The long-lived queen: Reproduction and longevity in female eusocial Damaraland mole-rats (Fukomys damarensis)
The inverse relationship between reproduction and lifespan is one of the main concepts of life history theory. This association has been observed in most taxa, although exceptions have been found in which a breeding female outlives her non-reproductive cohorts. This relationship is well known in social insects, and it has recently come to light that reproductive females of certain social mole-rat species also exhibit extended lifespans relative to non-breeders. We analysed mark–recapture data over 13 years in 12 colonies of Damaraland mole-rats (Fukomys damarensis) to assess if colony queens lived longer than non-reproductive adult females. Queens were recaptured up to 8.5 years after initial capture (X = 6.2 years); significantly longer than non-reproductive females (X = 1.3 years), suggesting that a colony queen lives longer than her non-reproductive subordinates. This difference may be attributed to both physiological and social factors which may relax reproductive costs in queens.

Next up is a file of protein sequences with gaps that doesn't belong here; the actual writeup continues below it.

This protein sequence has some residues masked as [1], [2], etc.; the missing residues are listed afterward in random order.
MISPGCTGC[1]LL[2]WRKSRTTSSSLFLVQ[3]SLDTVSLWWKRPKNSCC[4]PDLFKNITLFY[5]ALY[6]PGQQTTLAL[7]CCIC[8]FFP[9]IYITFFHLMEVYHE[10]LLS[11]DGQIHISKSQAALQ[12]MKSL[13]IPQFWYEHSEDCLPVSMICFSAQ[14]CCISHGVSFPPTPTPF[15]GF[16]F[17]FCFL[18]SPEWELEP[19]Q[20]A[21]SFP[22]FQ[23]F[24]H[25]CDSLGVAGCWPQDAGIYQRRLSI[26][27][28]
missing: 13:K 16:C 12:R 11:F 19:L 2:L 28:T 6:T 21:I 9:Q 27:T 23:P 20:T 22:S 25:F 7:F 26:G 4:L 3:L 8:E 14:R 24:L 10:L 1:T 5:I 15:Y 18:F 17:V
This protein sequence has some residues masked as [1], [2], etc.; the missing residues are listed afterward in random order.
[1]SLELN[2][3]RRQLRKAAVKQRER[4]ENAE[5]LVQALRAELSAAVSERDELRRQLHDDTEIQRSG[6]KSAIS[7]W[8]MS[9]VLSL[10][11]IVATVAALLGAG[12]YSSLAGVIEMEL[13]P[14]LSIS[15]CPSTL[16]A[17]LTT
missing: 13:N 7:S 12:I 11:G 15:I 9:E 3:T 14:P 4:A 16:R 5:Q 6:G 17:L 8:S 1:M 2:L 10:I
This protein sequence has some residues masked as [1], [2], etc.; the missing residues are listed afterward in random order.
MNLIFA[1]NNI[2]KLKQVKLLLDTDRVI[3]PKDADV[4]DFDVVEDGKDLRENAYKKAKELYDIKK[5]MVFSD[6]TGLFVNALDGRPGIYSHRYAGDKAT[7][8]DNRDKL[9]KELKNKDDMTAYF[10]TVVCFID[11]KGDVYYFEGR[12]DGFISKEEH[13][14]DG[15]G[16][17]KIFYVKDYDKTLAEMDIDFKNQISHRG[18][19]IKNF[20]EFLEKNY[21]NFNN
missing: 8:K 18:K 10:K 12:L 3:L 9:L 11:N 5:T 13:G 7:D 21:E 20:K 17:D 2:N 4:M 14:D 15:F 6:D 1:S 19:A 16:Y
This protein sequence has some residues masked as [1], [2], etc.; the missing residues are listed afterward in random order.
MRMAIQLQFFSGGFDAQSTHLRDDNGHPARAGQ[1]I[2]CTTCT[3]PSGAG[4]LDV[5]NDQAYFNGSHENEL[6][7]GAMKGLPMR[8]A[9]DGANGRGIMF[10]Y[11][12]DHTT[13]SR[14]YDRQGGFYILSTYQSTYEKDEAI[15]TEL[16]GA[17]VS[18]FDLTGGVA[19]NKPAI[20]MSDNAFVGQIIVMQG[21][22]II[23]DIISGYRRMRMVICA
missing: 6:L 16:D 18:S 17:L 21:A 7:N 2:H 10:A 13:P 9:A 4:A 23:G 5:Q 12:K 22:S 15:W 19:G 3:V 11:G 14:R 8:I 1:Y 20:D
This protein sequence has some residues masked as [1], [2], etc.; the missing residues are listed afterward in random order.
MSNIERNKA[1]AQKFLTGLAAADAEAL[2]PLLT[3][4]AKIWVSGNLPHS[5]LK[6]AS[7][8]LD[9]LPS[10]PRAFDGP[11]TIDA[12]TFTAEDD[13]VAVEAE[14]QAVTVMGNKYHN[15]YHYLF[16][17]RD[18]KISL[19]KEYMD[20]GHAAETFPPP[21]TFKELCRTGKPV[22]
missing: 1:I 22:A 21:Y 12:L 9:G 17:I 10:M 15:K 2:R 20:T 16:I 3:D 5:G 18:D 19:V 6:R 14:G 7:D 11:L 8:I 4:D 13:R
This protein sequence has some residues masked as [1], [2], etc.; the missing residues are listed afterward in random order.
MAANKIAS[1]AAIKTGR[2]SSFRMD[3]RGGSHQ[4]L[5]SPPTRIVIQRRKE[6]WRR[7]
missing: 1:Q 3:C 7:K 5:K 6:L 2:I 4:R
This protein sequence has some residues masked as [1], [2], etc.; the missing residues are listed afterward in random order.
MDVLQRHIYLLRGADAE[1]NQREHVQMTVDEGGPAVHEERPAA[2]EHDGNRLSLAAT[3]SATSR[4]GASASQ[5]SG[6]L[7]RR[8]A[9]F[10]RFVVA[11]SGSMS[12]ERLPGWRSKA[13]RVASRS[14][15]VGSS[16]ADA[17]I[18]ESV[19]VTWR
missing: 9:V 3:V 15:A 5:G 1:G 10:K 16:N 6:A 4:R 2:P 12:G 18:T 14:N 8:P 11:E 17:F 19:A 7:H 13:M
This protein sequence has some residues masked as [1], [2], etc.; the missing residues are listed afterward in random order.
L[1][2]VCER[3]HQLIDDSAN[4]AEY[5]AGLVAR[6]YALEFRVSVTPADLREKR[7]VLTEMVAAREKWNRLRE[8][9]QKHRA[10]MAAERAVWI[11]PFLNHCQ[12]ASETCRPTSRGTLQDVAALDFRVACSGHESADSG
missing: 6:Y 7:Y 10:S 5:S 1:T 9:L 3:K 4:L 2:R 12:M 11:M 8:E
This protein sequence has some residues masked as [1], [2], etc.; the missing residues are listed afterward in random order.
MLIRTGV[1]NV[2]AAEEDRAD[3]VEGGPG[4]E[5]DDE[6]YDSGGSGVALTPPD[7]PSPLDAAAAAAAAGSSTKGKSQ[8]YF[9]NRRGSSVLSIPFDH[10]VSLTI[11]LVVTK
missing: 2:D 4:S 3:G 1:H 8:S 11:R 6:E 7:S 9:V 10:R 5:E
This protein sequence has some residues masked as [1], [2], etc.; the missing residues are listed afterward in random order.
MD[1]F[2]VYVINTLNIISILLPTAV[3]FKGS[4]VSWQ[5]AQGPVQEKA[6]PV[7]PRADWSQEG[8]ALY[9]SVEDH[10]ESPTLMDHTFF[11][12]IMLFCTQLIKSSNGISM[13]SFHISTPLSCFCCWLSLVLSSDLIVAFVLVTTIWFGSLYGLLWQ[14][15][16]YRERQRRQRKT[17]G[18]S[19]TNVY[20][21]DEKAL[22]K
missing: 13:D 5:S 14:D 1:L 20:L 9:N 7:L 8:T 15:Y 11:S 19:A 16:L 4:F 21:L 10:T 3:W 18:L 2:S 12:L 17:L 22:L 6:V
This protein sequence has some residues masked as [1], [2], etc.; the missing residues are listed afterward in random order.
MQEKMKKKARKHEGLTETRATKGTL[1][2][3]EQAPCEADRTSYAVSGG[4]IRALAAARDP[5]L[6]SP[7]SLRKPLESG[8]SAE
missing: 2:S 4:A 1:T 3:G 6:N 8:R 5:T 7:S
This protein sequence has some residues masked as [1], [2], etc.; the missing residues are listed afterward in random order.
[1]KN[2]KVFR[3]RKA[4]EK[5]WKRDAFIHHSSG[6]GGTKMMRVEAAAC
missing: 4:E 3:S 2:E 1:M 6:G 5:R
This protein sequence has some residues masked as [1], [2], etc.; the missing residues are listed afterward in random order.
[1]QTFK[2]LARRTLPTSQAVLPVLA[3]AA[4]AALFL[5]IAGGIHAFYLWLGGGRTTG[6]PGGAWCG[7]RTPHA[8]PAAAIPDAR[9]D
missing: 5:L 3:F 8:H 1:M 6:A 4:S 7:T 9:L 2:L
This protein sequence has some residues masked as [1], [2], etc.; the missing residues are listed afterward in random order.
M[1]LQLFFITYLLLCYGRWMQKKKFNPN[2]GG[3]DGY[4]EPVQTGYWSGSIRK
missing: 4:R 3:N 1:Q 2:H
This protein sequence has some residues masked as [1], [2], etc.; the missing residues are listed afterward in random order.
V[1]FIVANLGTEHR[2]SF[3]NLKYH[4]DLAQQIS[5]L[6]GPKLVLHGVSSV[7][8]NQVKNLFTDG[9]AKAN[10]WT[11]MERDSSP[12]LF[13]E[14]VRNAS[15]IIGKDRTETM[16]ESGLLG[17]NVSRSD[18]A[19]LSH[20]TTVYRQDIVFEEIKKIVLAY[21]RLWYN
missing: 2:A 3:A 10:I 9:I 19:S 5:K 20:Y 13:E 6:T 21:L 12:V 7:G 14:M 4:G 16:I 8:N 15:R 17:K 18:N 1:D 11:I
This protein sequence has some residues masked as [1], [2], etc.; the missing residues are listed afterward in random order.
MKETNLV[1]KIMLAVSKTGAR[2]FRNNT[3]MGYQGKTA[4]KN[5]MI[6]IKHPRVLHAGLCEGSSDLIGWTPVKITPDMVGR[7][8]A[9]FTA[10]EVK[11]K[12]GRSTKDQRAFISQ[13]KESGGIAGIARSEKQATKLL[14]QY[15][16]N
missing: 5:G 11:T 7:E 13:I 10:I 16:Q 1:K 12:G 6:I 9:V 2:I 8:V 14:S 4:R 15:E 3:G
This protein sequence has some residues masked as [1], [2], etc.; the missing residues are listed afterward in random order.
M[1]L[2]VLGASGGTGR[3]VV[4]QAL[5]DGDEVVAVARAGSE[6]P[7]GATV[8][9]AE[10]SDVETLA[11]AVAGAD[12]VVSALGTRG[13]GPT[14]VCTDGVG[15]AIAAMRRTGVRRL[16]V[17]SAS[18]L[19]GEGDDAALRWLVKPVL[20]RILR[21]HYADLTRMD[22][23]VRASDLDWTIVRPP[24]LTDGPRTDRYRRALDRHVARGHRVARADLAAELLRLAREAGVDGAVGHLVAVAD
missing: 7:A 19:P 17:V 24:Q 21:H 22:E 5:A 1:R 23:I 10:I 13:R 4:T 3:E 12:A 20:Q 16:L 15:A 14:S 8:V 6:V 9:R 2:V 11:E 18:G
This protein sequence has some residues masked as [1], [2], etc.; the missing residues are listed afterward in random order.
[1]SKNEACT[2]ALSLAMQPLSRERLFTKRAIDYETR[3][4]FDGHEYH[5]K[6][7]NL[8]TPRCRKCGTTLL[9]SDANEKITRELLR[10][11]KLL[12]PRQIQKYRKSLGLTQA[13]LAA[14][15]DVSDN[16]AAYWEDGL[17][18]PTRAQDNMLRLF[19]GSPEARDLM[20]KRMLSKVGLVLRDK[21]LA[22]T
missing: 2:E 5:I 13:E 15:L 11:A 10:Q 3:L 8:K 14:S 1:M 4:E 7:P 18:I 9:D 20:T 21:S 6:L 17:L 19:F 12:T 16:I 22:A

Key words: Fukomys damarensis, reproductive costs, sociality, longevity, trade-offs.